Anzac Day Parade
Australian war veterans march during an ANZAC Day parade marking the 100th anniversary of the formation of the ANZAC alliance in Sydney, Australia, April 25, 2015. ANZAC, which stands for Australian and New Zealand Army Corps, formed on April 25, 1915 as Australian and New Zealand soldiers formed part of the allied expedition that set out to capture the Gallipoli peninsula in Turkey. Reuters/Jason Reed

The English teenage boy from Blackburn, Lancashire, who was arrested for plotting a mass killing at the Anzac Day Parade, has been hailed as a hero on Twitter, a court heard. It could have led to the deaths of many people if his plans weren't uncovered on time. The boy had gained around 24,000 followers within only weeks of joining the social networking site on January.

The huge popularity on Twitter, where he was regarded as a mascot by fellow Islamic State sympathisers, gave a boost to his otherwise dejected social life. This led him to plot the Anzac Day parade terror, from his parent’s suburban home.

The court also heard that the boy, who has not been named due to security reasons, had encouraged a Melbourne man to execute the plan. Reportedly, he had previously threatened to cut the throat of his teacher.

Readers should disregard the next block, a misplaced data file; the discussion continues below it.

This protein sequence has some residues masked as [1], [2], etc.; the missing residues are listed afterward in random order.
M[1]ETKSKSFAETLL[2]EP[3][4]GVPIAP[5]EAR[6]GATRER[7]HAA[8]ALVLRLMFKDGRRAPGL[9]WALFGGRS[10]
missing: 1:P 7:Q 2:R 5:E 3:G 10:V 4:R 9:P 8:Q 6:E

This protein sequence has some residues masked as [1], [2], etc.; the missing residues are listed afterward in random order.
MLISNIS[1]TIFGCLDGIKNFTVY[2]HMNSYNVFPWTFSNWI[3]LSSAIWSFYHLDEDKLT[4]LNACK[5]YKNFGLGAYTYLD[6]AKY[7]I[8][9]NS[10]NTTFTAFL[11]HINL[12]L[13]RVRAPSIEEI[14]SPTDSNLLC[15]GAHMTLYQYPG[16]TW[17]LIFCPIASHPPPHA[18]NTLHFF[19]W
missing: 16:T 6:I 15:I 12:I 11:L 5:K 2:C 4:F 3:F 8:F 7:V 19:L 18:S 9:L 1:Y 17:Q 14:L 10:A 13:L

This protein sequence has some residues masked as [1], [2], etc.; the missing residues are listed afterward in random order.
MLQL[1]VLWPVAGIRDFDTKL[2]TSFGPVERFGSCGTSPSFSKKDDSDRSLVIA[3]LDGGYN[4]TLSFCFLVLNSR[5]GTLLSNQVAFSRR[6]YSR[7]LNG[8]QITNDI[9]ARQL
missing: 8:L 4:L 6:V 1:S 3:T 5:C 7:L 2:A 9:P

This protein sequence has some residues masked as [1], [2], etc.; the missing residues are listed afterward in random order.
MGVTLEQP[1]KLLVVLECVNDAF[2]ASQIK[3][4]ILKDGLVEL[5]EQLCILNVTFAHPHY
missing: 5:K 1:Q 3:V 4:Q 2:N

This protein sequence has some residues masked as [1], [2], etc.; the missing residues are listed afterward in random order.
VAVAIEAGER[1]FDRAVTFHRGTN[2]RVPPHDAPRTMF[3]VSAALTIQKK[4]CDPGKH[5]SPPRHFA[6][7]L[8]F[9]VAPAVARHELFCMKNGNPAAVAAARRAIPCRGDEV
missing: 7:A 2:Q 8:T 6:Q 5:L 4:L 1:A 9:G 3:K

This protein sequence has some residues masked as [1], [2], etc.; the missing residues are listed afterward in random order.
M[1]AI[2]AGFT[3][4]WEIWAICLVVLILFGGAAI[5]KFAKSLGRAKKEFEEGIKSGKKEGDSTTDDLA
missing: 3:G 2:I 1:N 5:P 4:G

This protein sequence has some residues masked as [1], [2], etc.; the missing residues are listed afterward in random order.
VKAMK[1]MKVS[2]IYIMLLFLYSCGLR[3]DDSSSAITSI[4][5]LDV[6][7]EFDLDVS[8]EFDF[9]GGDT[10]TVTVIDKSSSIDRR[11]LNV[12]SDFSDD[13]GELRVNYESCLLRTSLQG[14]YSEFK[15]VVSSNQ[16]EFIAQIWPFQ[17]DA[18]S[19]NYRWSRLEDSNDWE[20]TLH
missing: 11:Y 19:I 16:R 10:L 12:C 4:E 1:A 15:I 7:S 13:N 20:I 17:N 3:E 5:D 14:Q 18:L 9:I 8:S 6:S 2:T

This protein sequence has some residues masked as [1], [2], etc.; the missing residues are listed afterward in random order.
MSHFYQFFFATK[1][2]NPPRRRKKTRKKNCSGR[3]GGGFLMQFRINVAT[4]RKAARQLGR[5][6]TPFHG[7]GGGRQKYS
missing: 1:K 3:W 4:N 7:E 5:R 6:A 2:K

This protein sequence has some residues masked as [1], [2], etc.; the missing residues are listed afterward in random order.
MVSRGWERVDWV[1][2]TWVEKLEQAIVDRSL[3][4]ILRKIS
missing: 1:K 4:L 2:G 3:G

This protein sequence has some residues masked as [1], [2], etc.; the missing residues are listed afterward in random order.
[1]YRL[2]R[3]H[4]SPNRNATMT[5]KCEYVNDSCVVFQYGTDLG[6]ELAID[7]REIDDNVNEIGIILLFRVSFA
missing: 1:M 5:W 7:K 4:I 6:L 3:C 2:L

The 15-year-old is Britain’s youngest terrorist charged for inciting terrorism was also nicknamed “The Terrorist” for his extremist views. According to his lawyers, his actions were no doubt dangerous but cannot be considered dangerous any longer.

The boy’s followers on Twitter were mainly from an online group of sympathisers of the Islamic State, known as the “Baqiya family.” The member of this online subculture offer each other support and encouragement in the propagation of radicalism.

There were a number Twitter accounts that were created and operated by him, but they were deactivated because of their radical content. However, he kept creating new accounts with variants of his name “Kuniya.”

Alexandra Bain, a Canadian expert on the radicalisation of Muslim youths, said in a statement before the court that he was regarded, somewhat, as a mascot amongst his followers. He used the platform to vent out his frustrations at what he thought to be atrocities against his fellow Muslims.

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